Windows may be causing delays on site, but there is plenty of activity elsewhere in the Passivhaus world
Work on site has ground to a halt – for reasons I will go into below – but I have had a busy couple of weeks promoting Passivhaus design at various events.
The most taxing was an online webinar debate ‘Is Passivhaus right for the UK’ last Wednesday (part of Buidling's Sustainability Now online conference) - taxing mainly because the technology which makes it possible – amazing as it is – was a bit challenging for someone of my technological backwardness.
Nevertheless, it was a good experience overall and I particularly enjoyed the Gentoo presentation on their Sunderland social housing development. Our one-off house is relatively easy to organise, they have 28.
I am also just back from a one-day conference on Passivhaus schools, run by Passivhaus Buildings. It included two representatives from Frankfurt and Belgium who gave us many examples of Passivhaus schools in their respective regions.
Of course, it did make you wonder why we are so behind in this country, but despite that, there was a good feeling amongst the 120 delegates, many representing local authorities. Maybe the times are a-changing.
But information on Passivhaus is becoming more prevalent in the UK. The AECB: the sustainable building association is an extremely influential not-for-profit organisation, which is perhaps not as well known as it deserves to be.
Green Building Store Directors Chris Herring , Steve Slator and I have been members of the AECB since its inception in 1989 and Chris is currently its National Chair. The AECB has, amongst its membership, many of the UK’s leading practitioners in low energy building.
Tackling climate change is an urgent priority for the AECB and in 2008, funded by the Carbon Trust, the AECB launched the CarbonLite Programme, which draws on over 20 years of expertise of constructing low carbon buildings – both from within the AECB membership and from successful low energy programmes in Canada and Europe - especially the German Passivhaus movement.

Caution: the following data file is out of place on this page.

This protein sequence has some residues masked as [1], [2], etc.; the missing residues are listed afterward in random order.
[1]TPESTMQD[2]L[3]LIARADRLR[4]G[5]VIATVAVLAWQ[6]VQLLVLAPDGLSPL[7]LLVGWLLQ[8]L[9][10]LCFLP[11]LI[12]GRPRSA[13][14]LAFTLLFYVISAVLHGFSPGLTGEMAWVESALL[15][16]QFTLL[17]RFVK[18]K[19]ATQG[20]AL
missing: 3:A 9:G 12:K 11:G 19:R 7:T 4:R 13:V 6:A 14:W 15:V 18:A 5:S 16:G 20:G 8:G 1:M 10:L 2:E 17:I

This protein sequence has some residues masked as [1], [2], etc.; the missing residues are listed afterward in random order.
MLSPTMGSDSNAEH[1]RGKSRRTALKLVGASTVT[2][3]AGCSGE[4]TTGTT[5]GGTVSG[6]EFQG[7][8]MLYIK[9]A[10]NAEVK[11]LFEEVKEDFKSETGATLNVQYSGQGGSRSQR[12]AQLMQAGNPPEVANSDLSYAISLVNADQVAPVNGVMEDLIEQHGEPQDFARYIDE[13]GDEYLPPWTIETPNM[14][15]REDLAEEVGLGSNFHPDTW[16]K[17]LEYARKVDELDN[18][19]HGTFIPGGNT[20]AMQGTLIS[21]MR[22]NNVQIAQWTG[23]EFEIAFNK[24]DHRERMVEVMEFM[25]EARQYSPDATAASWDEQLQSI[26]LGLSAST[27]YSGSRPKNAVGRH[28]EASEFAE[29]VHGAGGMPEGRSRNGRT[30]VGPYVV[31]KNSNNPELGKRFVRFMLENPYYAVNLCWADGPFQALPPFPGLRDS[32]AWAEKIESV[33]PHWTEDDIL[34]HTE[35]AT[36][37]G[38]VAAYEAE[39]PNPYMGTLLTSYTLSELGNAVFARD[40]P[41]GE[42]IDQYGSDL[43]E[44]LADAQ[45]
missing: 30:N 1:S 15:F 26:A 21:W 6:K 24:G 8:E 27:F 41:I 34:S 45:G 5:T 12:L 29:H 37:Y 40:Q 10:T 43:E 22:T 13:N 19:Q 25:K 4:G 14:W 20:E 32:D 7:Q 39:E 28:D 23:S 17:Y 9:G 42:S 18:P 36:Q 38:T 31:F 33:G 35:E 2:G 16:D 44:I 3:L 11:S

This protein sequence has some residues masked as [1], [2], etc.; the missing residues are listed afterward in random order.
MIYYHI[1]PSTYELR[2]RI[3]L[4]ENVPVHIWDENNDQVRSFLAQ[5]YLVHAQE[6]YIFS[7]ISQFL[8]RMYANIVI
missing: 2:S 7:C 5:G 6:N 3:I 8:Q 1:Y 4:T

The AECB CarbonLite Programme has been providing training courses throughout the UK on Passivhaus design for the last couple of years. Before we started on the Denby Dale Passivhaus both Chris Herring and I attended the very first ‘Introduction to PHPP’ course and Green Building Store’s Paul Smith is attending a comprehensive 5-day course on Passivhaus principles, PHPP and thermal modeling in London this week, so that we will be able to offer PHPP in-house.
PHPP input for the Denby Dale Passivhaus has been ably provided by AECB stalwart Peter Warm and his daughter Sally Johns. Throughout the design stage Pete and Sally have also been liaising with the Passivhaus Institut in Germany and checking details with them. Pete has since gone on to be trained as a Passivhaus certifier – attending a three week residency at the Passivhaus Insitut in Germany so that he can now certify Passivhaus buildings in the UK on behalf of the AECB.
Passivhaus certification of buildings in the UK, backed by the Passivhaus Institut, can now be offered by the AECB, BRE and SHS in Scotland. So far, to the best of my knowledge, there are only two certified Passivhaus buildings in the UK – both built by JW construction and both in Wales. The Denby Dale house will be one of the first certified by the AECB, and is likely to be within the first six in the UK. But watch this space – things are beginning to move fast in the Passivhaus world!
Another new initiative in the Passivhaus movement in the UK is a not-for-profit organisation Passivhaus Buildings. This has been established by the AECB to take forward and expand on the work of the CarbonLite Programme, and promote Passivhaus in the UK. Passivhaus Buildings will continue the training and educational work of the CarbonLite Programme, including web-based design guidance, training and events. .
As with many building projects (or so it always seems on Grand Designs), we have been delayed by the windows yet again. We have the frames and the glass but at the last minute the clients have had a change of heart about the colour and so the frames are now being repainted from light grey to dark grey to match the soffits.
In some ways this has been good as it has allowed me to divert the building team to our own offices, where we’re converting part of our base at Heath House Mill into a display space and training room. The frames are being repainted as we speak and should be in before Christmas, fingers crossed.
At last I think we’ve come up with an answer to the problem of the cold bridge at the door thresholds rightly raised by John Carney in part three and also discussed in part four. We have commissioned a local workshop to mould a 100mm x 100mm fiberglass box section which we will fill with Polyfoam insulation.
We will need to cut back the concrete slab to accommodate the box, and mechanically fix into the edge of the slab with a resin grouted stainless steel threaded bar. The external step will probably be made of chequered galvanized steel plate for grip.
The door threshold
Bill Butcher is director at Green Building Store